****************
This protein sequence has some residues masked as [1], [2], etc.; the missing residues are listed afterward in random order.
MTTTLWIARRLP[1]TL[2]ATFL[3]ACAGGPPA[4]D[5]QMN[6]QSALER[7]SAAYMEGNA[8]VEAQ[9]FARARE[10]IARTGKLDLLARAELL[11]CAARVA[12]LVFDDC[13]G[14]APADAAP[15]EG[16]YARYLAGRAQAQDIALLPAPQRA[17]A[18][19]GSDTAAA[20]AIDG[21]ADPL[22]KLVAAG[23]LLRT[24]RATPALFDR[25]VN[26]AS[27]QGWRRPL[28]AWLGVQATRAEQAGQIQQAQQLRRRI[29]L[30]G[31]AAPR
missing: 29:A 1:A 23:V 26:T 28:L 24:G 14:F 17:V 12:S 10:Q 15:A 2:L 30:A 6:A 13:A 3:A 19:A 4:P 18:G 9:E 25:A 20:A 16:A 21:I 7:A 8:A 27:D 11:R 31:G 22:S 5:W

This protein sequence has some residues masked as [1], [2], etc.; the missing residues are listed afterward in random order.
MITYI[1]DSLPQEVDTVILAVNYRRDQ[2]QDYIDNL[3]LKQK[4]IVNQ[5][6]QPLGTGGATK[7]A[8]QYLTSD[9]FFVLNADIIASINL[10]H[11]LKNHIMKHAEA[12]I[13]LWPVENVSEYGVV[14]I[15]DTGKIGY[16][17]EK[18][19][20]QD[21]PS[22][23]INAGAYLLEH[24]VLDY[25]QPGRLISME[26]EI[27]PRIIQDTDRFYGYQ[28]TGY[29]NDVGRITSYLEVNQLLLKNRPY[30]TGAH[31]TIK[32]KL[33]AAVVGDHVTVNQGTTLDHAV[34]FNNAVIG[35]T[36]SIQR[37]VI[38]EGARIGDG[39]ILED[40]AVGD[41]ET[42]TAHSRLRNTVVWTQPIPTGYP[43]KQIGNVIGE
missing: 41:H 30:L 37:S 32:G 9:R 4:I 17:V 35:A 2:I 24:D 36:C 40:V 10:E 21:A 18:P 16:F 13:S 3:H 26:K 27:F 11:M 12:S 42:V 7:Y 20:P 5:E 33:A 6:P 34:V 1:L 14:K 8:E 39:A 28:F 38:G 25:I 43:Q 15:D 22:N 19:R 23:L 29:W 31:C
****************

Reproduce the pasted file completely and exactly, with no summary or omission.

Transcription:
This protein sequence has some residues masked as [1], [2], etc.; the missing residues are listed afterward in random order.
MTTTLWIARRLP[1]TL[2]ATFL[3]ACAGGPPA[4]D[5]QMN[6]QSALER[7]SAAYMEGNA[8]VEAQ[9]FARARE[10]IARTGKLDLLARAELL[11]CAARVA[12]LVFDDC[13]G[14]APADAAP[15]EG[16]YARYLAGRAQAQDIALLPAPQRA[17]A[18][19]GSDTAAA[20]AIDG[21]ADPL[22]KLVAAG[23]LLRT[24]RATPALFDR[25]VN[26]AS[27]QGWRRPL[28]AWLGVQATRAEQAGQIQQAQQLRRRI[29]L[30]G[31]AAPR
missing: 29:A 1:A 23:V 26:T 28:L 24:G 14:F 17:V 12:S 10:Q 15:A 2:L 30:A 6:A 13:A 3:A 19:A 4:P 18:G 9:E 25:A 20:A 16:A 21:I 7:A 8:A 27:D 11:R 31:G 22:S 5:W

This protein sequence has some residues masked as [1], [2], etc.; the missing residues are listed afterward in random order.
MITYI[1]DSLPQEVDTVILAVNYRRDQ[2]QDYIDNL[3]LKQK[4]IVNQ[5][6]QPLGTGGATK[7]A[8]QYLTSD[9]FFVLNADIIASINL[10]H[11]LKNHIMKHAEA[12]I[13]LWPVENVSEYGVV[14]I[15]DTGKIGY[16][17]EK[18][19][20]QD[21]PS[22][23]INAGAYLLEH[24]VLDY[25]QPGRLISME[26]EI[27]PRIIQDTDRFYGYQ[28]TGY[29]NDVGRITSYLEVNQLLLKNRPY[30]TGAH[31]TIK[32]KL[33]AAVVGDHVTVNQGTTLDHAV[34]FNNAVIG[35]T[36]SIQR[37]VI[38]EGARIGDG[39]ILED[40]AVGD[41]ET[42]TAHSRLRNTVVWTQPIPTGYP[43]KQIGNVIGE
missing: 41:H 30:L 37:S 32:G 9:R 4:I 17:V 35:A 2:I 24:D 36:C 40:V 10:E 21:A 18:P 16:F 13:S 3:H 26:K 27:F 11:M 12:S 42:V 7:Y 20:P 5:E 33:A 6:P 34:V 1:L 14:K 8:E 39:A 28:F 38:G 25:I 43:Q 15:D 22:N 19:R 23:L 29:W 31:C